–      Our economic policy is confused; why are we still, under Minister Davies, holding onto the notion of 60’s socialism? Why is our own private sector sitting on a cash pile of R trillion… nervous to invest?

–      Why has FDI all but dried up?

–      Why is ‘ownership’ talk still so unclear and in contradiction with the principles set out in the NDP?

–      How are we going to arrest youth unemployment and grow SMME’s?

What are your plans in respect of the above?

Are you going to restore our ability to balance the books by focusing on cost-cutting or increasing taxes, VAT in particular? Most of us think the former is what is needed.

Mr. President there is also so much political uncertainty at present:

–      Why do you continue to allow SADTU to undermine the education of our children?

–      Why are you nervous to read the riot act to COSATU regarding the impending pensions fund legislation?

–      Why do you allow one scandal after the other regarding corruption at the highest levels in government?

–      Why do we constantly feel that the independence of the courts and the freedom of the media are under threat?

–      What is going on with the Gupta’s?

–      If Mark Barnes succeeds with the Post Office will you do the same with SAA, PRASA and all the other para-statals that are paralysed with inefficiency and inertia?

–      What are you going to do about the drought and the impending crisis facing the agricultural sector?

–      Why have you let the NDP go cold with, in particular, so much confusion regarding infrastructure spend?

Your leadership in the face of these challenges is more important than ever before. In that regard I recently read the biography of Winston Churchill by Boris Johnson “The Churchill Factor”. I was interested to read about the many mistakes that Churchill made, many of which almost ended his career.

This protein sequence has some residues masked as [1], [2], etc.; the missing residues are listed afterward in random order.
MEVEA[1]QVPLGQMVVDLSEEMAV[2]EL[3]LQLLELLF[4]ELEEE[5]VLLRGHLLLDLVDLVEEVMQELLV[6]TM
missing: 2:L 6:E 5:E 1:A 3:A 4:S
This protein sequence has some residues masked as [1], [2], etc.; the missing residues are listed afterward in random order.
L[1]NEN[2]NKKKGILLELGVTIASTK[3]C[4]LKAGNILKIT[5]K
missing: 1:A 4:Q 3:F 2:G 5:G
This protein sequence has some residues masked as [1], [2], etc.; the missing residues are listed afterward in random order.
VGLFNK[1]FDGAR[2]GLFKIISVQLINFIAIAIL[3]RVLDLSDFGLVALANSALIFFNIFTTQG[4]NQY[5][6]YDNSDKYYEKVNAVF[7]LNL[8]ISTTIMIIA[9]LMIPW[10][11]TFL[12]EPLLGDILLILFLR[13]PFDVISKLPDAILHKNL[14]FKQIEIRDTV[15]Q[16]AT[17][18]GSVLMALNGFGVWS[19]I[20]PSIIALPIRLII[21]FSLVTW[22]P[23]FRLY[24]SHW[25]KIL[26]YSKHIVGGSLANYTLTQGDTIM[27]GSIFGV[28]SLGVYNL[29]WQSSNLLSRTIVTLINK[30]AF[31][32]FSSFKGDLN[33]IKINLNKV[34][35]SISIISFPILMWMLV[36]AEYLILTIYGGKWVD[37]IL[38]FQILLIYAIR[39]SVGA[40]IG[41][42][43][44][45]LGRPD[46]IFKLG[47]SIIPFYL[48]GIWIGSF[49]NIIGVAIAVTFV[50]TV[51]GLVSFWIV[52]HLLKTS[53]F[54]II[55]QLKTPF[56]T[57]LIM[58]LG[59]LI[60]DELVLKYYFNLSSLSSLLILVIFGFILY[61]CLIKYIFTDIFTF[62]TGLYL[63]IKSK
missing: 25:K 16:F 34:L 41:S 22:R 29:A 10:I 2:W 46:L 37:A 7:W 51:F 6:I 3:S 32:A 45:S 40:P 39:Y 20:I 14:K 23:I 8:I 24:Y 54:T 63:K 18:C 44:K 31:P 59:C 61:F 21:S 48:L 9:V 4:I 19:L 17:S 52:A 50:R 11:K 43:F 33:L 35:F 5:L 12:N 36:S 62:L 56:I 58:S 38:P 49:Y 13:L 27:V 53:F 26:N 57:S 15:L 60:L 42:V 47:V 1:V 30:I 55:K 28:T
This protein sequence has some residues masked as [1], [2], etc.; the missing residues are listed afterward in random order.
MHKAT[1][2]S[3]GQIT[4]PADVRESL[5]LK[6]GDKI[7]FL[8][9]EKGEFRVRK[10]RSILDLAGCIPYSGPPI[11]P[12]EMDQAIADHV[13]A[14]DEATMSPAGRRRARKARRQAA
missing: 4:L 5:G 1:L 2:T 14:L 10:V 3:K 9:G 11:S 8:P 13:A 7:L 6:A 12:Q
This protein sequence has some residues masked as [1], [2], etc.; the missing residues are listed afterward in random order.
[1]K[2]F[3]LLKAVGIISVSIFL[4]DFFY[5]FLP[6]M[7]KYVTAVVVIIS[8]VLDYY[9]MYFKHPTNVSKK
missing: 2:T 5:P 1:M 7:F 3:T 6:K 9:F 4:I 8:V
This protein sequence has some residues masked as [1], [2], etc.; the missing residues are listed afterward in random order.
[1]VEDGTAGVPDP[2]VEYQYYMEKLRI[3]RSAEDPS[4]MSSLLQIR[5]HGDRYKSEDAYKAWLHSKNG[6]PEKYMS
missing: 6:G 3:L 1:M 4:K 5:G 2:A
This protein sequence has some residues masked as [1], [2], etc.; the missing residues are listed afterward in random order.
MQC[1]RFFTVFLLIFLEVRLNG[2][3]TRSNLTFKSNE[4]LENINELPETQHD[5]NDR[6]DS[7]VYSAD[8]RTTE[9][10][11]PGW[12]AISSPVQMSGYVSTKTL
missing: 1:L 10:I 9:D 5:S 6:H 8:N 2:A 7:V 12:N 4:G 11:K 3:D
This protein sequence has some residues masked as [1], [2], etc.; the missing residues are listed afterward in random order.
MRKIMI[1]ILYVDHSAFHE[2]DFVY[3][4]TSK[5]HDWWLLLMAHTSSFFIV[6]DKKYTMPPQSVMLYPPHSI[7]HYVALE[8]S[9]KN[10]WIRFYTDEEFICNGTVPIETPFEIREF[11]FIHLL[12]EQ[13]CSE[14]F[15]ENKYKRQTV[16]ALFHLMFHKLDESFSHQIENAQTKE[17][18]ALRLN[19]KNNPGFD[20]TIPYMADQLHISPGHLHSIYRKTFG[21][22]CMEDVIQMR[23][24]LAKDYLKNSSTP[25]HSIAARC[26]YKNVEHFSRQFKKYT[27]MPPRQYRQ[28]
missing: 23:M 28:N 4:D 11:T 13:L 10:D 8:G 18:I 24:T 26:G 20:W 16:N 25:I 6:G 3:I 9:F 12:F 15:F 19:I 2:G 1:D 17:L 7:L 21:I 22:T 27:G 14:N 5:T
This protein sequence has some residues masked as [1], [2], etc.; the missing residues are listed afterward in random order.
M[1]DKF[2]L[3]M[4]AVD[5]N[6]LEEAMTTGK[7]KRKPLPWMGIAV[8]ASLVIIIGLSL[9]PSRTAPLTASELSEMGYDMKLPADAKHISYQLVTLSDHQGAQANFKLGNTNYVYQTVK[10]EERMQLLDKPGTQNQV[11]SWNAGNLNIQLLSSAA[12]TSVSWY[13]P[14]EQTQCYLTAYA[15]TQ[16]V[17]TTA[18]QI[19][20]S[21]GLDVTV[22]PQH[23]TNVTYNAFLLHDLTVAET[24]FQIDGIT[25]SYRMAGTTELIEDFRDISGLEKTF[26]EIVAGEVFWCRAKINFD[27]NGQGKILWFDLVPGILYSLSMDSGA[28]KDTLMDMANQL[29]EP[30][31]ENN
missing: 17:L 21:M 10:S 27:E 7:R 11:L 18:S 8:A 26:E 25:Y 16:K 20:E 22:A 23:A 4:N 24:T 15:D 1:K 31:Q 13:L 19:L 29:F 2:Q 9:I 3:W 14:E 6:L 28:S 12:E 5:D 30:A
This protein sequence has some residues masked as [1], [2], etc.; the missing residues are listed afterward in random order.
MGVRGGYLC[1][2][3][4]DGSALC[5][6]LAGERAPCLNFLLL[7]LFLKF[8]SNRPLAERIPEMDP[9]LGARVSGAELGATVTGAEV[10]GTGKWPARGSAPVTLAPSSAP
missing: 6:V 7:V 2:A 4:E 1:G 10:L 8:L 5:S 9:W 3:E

We all make mistakes.

But there were two things that Churchill never wavered on. He believed that as a leader he should always have a message of hope, he knew how to inspire a nation, and he focused relentlessly on winning the hearts and minds of his people and his social partners – even during their darkest times.

And secondly, he was impeccably honest. As far as I am aware there was never a corruption scandal attached to his name or reputation.

Our media is baying. City Press reports that this will be a week from hell for you, with political, economic, social and of course legal challenges heading your way from every possible direction.


zumamustfallSource: Dispatchlive

  • There is the ConCourt case regarding Nkandla.
  • The City of Cape Town has approved three different marches on the day of the address.
  • The EFF has promised an “eventful week”, and — true to form — threatened to disrupt your address if you don’t apologise for sacking Nhlanhla Nene.
  • Local and foreign investors are bracing themselves for a rocky economic road in the run-up and throughout the SONA as well as the budget speech later this month.

City Press reports further that, according to foreign economists, your SONA address is even more important than the budget speech right now.

So, Mr. President right now we need a message of hope, we need an inspirational message for the future, we need to hear a SONA that is the beginning of a process to restore our, and international, confidence in the political, economic and social direction of our country.

We don’t need scenes of chaos in parliament, we don’t want a SONA that ducks our real and serious challenges, we don’t need to be side-tracked by a homily on the racist evils of our past – important historically as they are, and we don’t need a SONA that blames or polarizes.

We need a strong signal that going forward we are going to work together, to build trust between the social partners, so that collectively we can restore confidence in the future of our special country.

I trust this will be your legacy.